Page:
An Inconvenient Truth: Epistemic Flaws in the Adversarial Legal Tradition


Alan Cusack

Alan Cusack is a PhD candidate and IRC Scholar in the School of Law, UCC. He is a member of the Centre for Criminal Justice and Human Rights at University College Cork and The Institute for Social Sciences in the 21st Century (ISS21) at University College Cork. His research is in the area of access to justice for victims of crime with disabilities. Specifically, Alan’s research assesses how traditional adherence to normative adversarial processes at each of the pre-trial, trial and post-trial stages of the Irish justice system inhibits participation by victims of crime with disabilities.


According to Damaska an adversarial model of justice is characterised by an entrenched value system which comprises “a relatively passive tribunal that ideally comprises both judge and jury; the presentation of evidence by the parties through their lawyers who proceed by direct questioning and cross-examination…a presumption that the defendant is innocent until proven guilty; and the principle that he cannot be forced to testify against himself” (1983: 25). Within this formulation, three fundamental principles can be identified which have long been considered – not only by Damaska but by our wider Anglo-American legal community – as essential to the pursuit of adversarial justice, namely: the principle of party autonomy and judicial passivity, the principle of orality and the principle of fair procedures. Significantly however, each of these principles accommodate fatal epistemic flaws which, although rarely admitted, fundamentally inhibit the system’s efficiency in ascertaining the truth and restrict its accessibility to those select quarters of society who meet its normative demands.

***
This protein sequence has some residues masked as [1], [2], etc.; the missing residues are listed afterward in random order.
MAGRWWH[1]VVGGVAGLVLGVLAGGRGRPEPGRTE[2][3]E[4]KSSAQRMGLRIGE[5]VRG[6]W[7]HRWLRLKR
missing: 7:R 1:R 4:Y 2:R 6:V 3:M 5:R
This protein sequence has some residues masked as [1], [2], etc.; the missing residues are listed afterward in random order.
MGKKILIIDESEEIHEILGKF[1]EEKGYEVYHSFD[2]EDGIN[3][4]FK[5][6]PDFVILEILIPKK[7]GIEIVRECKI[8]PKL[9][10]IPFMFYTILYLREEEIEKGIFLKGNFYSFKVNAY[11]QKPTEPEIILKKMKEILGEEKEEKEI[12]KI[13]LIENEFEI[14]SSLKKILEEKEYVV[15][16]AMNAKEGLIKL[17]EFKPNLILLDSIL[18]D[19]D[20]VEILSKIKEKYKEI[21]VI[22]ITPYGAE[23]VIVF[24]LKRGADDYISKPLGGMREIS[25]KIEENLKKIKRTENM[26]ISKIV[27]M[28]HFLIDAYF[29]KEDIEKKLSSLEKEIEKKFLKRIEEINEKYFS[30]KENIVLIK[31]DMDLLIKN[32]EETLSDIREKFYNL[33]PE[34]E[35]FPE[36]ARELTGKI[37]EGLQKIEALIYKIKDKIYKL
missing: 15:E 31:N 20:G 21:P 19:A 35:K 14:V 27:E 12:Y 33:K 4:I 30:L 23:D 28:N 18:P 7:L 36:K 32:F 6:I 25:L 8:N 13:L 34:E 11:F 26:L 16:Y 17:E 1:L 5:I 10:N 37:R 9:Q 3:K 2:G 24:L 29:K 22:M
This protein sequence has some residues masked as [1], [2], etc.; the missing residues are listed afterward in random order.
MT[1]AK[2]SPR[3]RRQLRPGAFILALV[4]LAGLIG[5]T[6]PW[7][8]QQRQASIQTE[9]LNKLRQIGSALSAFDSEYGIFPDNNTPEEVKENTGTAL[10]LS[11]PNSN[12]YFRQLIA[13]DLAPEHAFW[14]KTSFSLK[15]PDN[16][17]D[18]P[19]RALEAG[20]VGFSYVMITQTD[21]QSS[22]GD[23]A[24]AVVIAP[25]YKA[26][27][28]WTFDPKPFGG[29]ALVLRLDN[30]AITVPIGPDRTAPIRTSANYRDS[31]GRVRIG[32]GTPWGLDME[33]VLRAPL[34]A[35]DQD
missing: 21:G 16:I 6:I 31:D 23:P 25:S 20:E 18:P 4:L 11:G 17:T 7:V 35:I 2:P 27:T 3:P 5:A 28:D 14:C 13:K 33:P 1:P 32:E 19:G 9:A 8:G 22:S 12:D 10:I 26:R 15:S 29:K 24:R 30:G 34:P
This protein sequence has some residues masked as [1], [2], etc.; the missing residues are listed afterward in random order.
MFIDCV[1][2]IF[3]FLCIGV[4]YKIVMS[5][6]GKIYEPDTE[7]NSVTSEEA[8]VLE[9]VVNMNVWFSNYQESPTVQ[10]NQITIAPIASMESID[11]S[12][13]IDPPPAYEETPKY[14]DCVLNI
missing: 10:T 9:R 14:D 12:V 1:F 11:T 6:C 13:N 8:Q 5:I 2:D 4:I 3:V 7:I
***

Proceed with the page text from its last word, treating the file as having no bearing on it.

1. The Epistemic Flaw in the Principle of Party Autonomy and Judicial Passivity

It is a fundamental tenet of adversarial ideology that parties enjoy private autonomy in the vindication of their legal rights. Indeed, within the Anglo-American legal tradition parties enjoy almost unfettered freedom in initiating, investigating and presenting legal cases before our courts. The greatest courtroom casualty within this autonomous environment is the truth. With success being measured by the satisfaction of a client, not by the announcement of a true verdict, advocates are actively encouraged to tailor the available evidence in the interest of strengthening their client’s case. Thus not only do we find advocates wilfully concealing inaccuracies in the evidence which supports their cause, but we also find them actively supressing any evidence which might be disruptive to their client.